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A trip to Morocco is the guarantee to be immediately out of touch for a reasonable budget and without going very far. The variety of landscapes is incredible and it is enough to leaf through a tourist guide of Morocco to realize it... From the mountains of the High Atlas to the dunes of the Sahara, passing by the wild Atlantic coast and the architectural richness of the imperial cities, so many contrasts and beauty... Nature lovers will discover Morocco during a trek in the mountains in the Rif or on camels in the Moroccan desert, surfers will enjoy the waves of Essaouira and the rest of the Atlantic coast, lovers of fine sandy beaches will be thrilled in Agadir, and those who prefer oriental idleness will happily relax in a riad in Marrakech, stroll in the palm grove or in the magnificent Majorelle garden and go haggling in the souk next to Jemaa el-Fna Square. As for history lovers, they will not stop getting lost in the medinas of Chefchaouen, Fez, Tangier, Meknes, Tetouan... all as different as the others. Finally, lovers of gastronomy, couscous and other tagine will not be left out, as Moroccan cuisine is succulent and varied. And it is only a sample of the thousand and one wonders of Morocco, some of which are listed as UNESCO World Heritage Sites!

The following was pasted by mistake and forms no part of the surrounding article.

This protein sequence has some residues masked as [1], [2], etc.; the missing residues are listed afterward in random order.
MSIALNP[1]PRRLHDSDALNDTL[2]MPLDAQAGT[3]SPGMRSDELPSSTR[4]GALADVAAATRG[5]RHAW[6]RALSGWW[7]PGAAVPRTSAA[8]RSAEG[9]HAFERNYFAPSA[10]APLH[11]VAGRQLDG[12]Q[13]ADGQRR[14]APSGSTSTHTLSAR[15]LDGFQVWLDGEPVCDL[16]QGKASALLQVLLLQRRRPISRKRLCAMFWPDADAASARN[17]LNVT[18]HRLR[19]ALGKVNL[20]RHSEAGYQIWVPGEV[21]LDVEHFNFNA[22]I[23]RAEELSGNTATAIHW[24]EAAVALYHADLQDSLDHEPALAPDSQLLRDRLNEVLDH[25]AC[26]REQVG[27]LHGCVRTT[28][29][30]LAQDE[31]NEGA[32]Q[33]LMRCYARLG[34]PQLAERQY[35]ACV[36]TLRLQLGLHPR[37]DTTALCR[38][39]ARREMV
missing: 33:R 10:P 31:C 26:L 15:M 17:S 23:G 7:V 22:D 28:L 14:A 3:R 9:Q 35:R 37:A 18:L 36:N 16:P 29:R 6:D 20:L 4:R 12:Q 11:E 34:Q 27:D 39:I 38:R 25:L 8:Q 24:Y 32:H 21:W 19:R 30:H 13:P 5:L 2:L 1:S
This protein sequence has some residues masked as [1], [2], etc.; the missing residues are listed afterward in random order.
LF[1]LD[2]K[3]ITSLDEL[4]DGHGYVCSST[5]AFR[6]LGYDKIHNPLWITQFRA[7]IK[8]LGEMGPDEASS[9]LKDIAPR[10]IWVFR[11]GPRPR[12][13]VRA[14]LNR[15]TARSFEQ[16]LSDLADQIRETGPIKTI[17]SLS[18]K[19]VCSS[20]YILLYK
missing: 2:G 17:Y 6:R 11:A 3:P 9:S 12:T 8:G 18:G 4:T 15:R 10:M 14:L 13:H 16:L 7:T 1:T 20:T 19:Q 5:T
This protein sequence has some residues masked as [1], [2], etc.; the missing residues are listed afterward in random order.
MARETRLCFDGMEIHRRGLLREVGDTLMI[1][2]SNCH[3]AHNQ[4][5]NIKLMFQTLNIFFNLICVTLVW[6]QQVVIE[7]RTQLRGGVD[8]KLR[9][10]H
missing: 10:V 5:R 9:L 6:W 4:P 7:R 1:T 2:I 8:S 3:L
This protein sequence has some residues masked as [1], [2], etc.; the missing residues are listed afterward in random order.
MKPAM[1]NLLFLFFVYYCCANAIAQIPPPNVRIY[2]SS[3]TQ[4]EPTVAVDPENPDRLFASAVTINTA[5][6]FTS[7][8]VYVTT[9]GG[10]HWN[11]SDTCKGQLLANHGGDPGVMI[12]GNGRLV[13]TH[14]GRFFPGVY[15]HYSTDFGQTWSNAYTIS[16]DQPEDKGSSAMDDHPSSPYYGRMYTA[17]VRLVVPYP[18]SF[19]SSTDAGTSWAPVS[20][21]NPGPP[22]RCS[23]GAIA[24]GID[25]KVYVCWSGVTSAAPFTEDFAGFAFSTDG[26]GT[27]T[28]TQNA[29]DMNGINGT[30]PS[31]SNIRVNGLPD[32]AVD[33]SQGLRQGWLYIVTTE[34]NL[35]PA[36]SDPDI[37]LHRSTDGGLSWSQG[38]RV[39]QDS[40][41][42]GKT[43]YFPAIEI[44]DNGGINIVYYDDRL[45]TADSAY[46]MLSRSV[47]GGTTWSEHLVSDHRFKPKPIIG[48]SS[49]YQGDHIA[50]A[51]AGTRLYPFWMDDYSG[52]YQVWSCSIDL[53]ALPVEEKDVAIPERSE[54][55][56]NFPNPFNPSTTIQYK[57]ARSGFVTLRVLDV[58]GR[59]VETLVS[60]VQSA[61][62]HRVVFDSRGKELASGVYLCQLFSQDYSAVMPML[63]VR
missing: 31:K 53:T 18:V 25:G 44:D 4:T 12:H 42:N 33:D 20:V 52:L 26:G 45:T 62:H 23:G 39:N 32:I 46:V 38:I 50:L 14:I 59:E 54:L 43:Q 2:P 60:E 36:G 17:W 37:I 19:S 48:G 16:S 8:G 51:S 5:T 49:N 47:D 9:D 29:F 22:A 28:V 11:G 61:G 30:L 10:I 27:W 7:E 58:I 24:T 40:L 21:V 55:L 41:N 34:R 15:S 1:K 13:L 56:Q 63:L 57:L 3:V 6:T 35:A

What to see, what to do Morocco?
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When to go Morocco ?
The high tourist season in Morocco varies from one region to another, globally from mid-October to mid-May. If you like peace and quiet, avoid French school holidays. For the South, if April and May are the best times to discover the fauna, it is better to go to Morocco in March to be more relaxed. For the northern coasts, summer is the high season, as Moroccans rush there to enjoy a little freshness. The low tourist season runs from mid-May to mid-October. For reasons of economy and tranquility, it may be advantageous to travel to Morocco in low season and it is the best season to leave while saving money and preserving your travel budget; however, it happens that during this period some services and entertainment are suppressed, especially during Ramadan